Video/Audio/Extras:

    Cannibal Man arrives on Blu-ray in an AVC encoded 1080p high definition transfer framed at 1.85.1 widescreen and compared to previous DVD releases it's quite a substantial improvement. There are a couple of tiny nicks and scratches here and there but otherwise the picture is nice and clean. Colors look great here, the reds of the slaughterhouse scenes are shockingly effective while skin tones look nice and lifelike. There isn't even a trace of noise reduction here to note, so a nice, natural amount of film grain is present throughout while detail and texture remain impressive throughout. Compression artifacts and edge enhancement never come into play here, while depth and texture are very strong as well. All in all, the movie looks great on Blu-ray. It's a gritty looking movie to be sure, but it translates to Blu-ray very well indeed.

    Audio options are provided in German and in English DTS-HD Mono with optional subtitles provided in German. The English track is clean and clear and properly balanced, the film's unusual score sounds quite good here and there are no problems with any hiss or distortion.

    Aside from some menus and a chapter selection option, we get German and English trailers for the feature, a still gallery and roughly eleven minutes of deleted scenes/outtakes. These are presented in HD but there's no audio to accompany them. They are interesting to see though as we get a chance to see Marcos dealing with issue at work and going about his business at the slaughterhouse. There's also some additional 'intimate' material involving Marcos and Nestor included in here. If, from the main menu screen, you select the 'Grindhouse Erleben' option you'll get some fun coming attractions that play before the feature starts. Here you'll find trailers for Irrgarten Des Schreckens (better known in North America as Asylum), a German sexploitation film called Verfuhrung Auf Der Schulbank, a Brucespliotation martial arts film called Abschied Von Der Todeskralle (or, if you prefer, Exit The Dragon, Enter The Tiger), a sci-fi film called Hydra Verschollen In Galaxis 4 (a.k.a. Doomsday Machine) and last but not least, Das Soldnerkommando (1982's Kill Squad). All of the trailers are in HD, which is a nice touch.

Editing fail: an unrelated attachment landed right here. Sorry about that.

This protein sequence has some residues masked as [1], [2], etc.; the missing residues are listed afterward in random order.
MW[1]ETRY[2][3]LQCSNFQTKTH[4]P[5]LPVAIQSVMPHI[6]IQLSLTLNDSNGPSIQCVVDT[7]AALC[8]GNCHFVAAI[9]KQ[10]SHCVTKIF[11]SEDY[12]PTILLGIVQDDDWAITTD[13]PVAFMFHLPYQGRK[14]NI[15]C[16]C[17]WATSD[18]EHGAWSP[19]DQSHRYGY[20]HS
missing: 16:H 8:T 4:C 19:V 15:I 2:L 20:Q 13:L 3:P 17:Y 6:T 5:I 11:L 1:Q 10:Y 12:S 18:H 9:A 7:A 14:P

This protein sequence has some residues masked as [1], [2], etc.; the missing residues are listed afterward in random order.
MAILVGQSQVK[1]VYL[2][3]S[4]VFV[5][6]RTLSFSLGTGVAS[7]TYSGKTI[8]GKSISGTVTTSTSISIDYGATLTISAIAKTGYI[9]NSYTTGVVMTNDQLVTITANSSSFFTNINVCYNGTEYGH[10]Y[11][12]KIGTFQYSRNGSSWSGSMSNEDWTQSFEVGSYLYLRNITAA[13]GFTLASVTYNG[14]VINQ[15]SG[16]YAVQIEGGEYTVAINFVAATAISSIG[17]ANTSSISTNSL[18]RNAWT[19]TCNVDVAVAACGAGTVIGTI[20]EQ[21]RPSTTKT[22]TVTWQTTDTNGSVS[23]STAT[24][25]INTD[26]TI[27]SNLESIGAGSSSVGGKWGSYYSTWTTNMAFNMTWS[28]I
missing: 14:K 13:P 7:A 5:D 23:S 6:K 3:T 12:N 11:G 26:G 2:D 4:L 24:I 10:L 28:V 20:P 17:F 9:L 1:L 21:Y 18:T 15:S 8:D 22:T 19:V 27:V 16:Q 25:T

As this is a combo pack release, a DVD version of the movie with identical extra features is also included. Both come packaged inside a DVD sized case that contains a full color booklet of lobby cards and promotional materials. The case fits inside a cardboard slipcover and the cover insert that fits inside the plastic case is actually a reproduction of the original poster art.

    The Final Word:

    While Cannibal Man might be more of a psychological thriller than a true splatter film, it's quite well made and rather gripping. Subkultur's Blu-ray offers a substantially better looking transfer than the DVD versions that have made the rounds over the years and it presents the movie uncut with a few fun extras too. All in all, a solid release of an underrated film!

    Click on the images below for full-sized Blu-ray screen caps!